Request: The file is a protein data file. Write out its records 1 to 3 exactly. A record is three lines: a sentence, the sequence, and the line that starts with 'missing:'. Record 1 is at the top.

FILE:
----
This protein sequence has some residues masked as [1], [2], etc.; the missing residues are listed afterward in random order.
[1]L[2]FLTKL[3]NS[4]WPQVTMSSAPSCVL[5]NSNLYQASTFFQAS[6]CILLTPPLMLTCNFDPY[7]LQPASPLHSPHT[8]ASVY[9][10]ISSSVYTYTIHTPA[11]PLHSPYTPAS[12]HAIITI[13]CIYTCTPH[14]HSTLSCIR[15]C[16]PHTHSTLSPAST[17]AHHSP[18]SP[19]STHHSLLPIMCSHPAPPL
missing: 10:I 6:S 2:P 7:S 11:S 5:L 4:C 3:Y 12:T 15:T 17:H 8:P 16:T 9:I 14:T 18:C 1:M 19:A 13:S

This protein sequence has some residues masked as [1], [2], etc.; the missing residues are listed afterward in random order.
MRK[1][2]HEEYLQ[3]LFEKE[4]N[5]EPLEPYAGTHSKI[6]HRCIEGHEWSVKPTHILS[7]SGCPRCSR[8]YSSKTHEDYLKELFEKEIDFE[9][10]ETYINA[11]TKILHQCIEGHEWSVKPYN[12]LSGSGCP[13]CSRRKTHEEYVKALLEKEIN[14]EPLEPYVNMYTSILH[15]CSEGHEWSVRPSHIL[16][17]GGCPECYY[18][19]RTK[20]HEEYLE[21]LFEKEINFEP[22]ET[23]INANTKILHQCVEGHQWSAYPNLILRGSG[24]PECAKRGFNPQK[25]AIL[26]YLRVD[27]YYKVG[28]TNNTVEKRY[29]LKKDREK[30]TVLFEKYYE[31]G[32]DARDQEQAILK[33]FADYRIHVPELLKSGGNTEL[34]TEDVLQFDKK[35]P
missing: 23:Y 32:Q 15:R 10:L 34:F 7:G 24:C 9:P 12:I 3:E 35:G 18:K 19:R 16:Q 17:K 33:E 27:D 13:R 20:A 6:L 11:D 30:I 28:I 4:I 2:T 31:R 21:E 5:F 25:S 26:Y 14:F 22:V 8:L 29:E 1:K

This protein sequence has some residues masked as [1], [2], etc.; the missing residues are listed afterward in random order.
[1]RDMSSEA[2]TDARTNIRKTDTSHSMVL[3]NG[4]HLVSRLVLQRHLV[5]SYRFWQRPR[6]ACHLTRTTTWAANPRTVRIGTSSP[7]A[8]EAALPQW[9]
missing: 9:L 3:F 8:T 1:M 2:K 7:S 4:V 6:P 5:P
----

This protein sequence has some residues masked as [1], [2], etc.; the missing residues are listed afterward in random order.
[1]L[2]FLTKL[3]NS[4]WPQVTMSSAPSCVL[5]NSNLYQASTFFQAS[6]CILLTPPLMLTCNFDPY[7]LQPASPLHSPHT[8]ASVY[9][10]ISSSVYTYTIHTPA[11]PLHSPYTPAS[12]HAIITI[13]CIYTCTPH[14]HSTLSCIR[15]C[16]PHTHSTLSPAST[17]AHHSP[18]SP[19]STHHSLLPIMCSHPAPPL
missing: 10:I 6:S 2:P 7:S 11:S 5:L 4:C 3:Y 12:T 15:T 17:H 8:P 16:T 9:I 14:T 18:C 1:M 19:A 13:S

This protein sequence has some residues masked as [1], [2], etc.; the missing residues are listed afterward in random order.
MRK[1][2]HEEYLQ[3]LFEKE[4]N[5]EPLEPYAGTHSKI[6]HRCIEGHEWSVKPTHILS[7]SGCPRCSR[8]YSSKTHEDYLKELFEKEIDFE[9][10]ETYINA[11]TKILHQCIEGHEWSVKPYN[12]LSGSGCP[13]CSRRKTHEEYVKALLEKEIN[14]EPLEPYVNMYTSILH[15]CSEGHEWSVRPSHIL[16][17]GGCPECYY[18][19]RTK[20]HEEYLE[21]LFEKEINFEP[22]ET[23]INANTKILHQCVEGHQWSAYPNLILRGSG[24]PECAKRGFNPQK[25]AIL[26]YLRVD[27]YYKVG[28]TNNTVEKRY[29]LKKDREK[30]TVLFEKYYE[31]G[32]DARDQEQAILK[33]FADYRIHVPELLKSGGNTEL[34]TEDVLQFDKK[35]P
missing: 23:Y 32:Q 15:R 10:L 34:F 7:G 24:C 9:P 12:I 3:E 35:G 18:K 19:R 16:Q 17:K 33:E 27:D 13:R 20:A 6:L 11:D 30:I 28:I 4:I 2:T 31:R 21:E 5:F 25:S 26:Y 14:F 22:V 8:L 29:E 1:K

This protein sequence has some residues masked as [1], [2], etc.; the missing residues are listed afterward in random order.
[1]RDMSSEA[2]TDARTNIRKTDTSHSMVL[3]NG[4]HLVSRLVLQRHLV[5]SYRFWQRPR[6]ACHLTRTTTWAANPRTVRIGTSSP[7]A[8]EAALPQW[9]
missing: 9:L 3:F 8:T 1:M 2:K 7:S 4:V 6:P 5:P